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How much is your personal data worth?

28th Jan, 2021

In an era of unprecedented global changes brought by the pandemic, our reliance on digital solutions has rapidly increased in every aspect of our lives; from shopping, working, education, to exercise, socialising and seeking healthcare. This abrupt change has meant that organisations and consumers have had to adapt quickly to new challenges by deploying or using digital solutions at pace.

I have been witness to this first-hand – as a mum of two children, the last 12 months have been particularly challenging in that my children have needed to adapt from classroom-based education to remote learning. Education software has been invaluable in continuing our children’s’ education during this time. Meanwhile, the increase in the use of digital solutions has also rocketed cyber-attacks and fraud as was highlighted in the Annual Review 2020 conducted by the National Cyber Security Centre. An increase in cases such as stolen credential-related hacking, ransomwares and phishing emails playing on the fear of the virus have been observed.

As we know, data is a highly valuable commodity. As we live a more digital life, the more data collected by big tech enterprises (our interests, likes, consumer behaviour, gender, job role, location, number of people in the household etc.), the more accurate they can predict our behaviour and the more powerful their nudges can be.

Everything we do online has a digital footprint and this information continues to be accessed, used and sold without our knowledge and consent. conducted research in June 2016 to identify the price third party companies would pay for personal data used in marketing campaigns. They found that most of our personal information can be purchased for £0.45p.

How can organisations protect consumers’ data and be more transparent in the information age?

  • Training employees: Continuously educate employees about new threats and encourage them to report unusual emails, behaviour or content to IT.
  • Security Patching: Invest in patch assessment tools to ensure operating systems and applications are up-to-date with the latest security fixes.
  • Use of removable storage devices: Put in place a device control strategy to identify and control the use of removable storage devices to avoid data loss prevention.
  • Security: Ensure business continuity plans in place and there is a secure cloud strategy.
  • Privacy notices: Communicate clearly to customers about how their personal information is collected and what is done with it. Be creative in how this is communicated so that it is easily understood (e.g. use of engaging videos).
  • Consent: Make informed consent a priority.

What can we do to protect ourselves?

  • Strong Passwords: We need to secure our accounts with passwords that contain a mixture of numbers, words and characters.
  • Cookies: Clearing out our cookie caches and browser histories can prevent ad networks from collecting too much information about us.
  • Shopping: When making purchases, we must make sure the website has https:// in the address bar.
  • Security: Security updates must be applied to our devices when available.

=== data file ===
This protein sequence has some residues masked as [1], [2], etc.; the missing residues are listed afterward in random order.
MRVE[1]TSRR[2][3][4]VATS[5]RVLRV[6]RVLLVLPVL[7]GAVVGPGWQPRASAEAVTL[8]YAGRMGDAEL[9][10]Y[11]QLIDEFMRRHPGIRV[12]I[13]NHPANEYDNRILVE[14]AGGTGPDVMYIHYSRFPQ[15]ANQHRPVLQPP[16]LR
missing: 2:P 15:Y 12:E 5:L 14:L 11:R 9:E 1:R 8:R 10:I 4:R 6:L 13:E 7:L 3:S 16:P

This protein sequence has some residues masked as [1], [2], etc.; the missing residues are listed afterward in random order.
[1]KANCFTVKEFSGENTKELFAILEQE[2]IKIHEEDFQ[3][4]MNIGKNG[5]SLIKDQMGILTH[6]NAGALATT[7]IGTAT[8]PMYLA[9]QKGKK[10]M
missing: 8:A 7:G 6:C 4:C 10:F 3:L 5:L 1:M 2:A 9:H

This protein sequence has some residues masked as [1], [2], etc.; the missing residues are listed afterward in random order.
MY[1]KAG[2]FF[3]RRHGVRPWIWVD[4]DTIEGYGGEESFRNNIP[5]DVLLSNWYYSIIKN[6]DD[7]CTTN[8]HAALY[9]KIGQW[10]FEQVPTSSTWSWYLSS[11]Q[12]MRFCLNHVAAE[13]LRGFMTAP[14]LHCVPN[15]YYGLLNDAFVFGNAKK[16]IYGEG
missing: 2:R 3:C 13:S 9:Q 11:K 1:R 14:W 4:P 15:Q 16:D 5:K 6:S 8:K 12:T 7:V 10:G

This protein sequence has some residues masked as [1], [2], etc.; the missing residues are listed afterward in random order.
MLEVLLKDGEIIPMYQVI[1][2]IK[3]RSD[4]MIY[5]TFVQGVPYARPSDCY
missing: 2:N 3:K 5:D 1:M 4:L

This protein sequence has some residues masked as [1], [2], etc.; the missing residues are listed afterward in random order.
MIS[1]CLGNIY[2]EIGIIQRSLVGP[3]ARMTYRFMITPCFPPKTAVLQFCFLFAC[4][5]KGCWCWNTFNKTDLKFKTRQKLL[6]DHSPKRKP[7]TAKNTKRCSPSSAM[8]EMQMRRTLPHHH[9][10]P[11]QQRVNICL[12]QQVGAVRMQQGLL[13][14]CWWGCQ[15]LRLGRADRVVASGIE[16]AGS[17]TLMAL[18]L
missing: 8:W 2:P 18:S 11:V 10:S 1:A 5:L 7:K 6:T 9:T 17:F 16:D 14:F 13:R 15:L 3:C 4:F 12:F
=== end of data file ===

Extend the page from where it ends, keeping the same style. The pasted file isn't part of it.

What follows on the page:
• Anti-Virus: We must install anti-virus software and scan regularly.

What’s on the horizon for improving consumer protection?


Within the next 12 months, we could hope to finally see the long-awaited ePrivacy Regulation adopted by the European Union although it’s not yet known whether the UK will implement this regulation.

The ePrivacy Regulation, when it’s enforced, will include stricter cookie rules, requiring explicit consent from consumers to opt-in for information to be used for different purposes, such as consent to receive marketing material, which would be beneficial to everyone.

Whilst much of the proposals are not yet enforced enshrined in law, they are going in the right direction for consumer protection, such as:

  • The requirement for new players providing electronic communication services such as Whatsapp / Facebook Messenger to ensure that their services guarantee the same level of confidentiality of communications as traditional telecoms operators.
  • Simpler and user-friendly rules on cookies to stop internet users from being overloaded by consent requests.
  • More effective and stringent enforcement regime to align with GDPR.

Advertising Technology

The Information Commissioner’s Office (ICO) announced on 22 January 2021 that their advertising technology (adtech) investigation will resume. The investigation will seek to address significant concerns about how information is processed, used and shared. The ICO will provide an appropriate regulatory response when completed.

Online services accessible by children

The ICO published the Children’s Code (Age Appropriate Design Code for online services), which came into force on 2 September 2020 and organisations should conform by 2 September 2021. This code outlines the expectations to:

  • Create an open, transparent and protected place for children when online.
  • Follow specific standards and consider best interests of children when developing or providing online services likely to be accessed by children.

As the collection of our digital information continues to grow, consumers need to be able to exert more control over their data and for this to happen, organisations need to be increasingly transparent in how they handle consumers’ data.

Speak to one of Gemserv’s Data Protection experts to assess how your personal data or organisation’s data is being used


Llinos Bradley

Senior Data Protection Consultant

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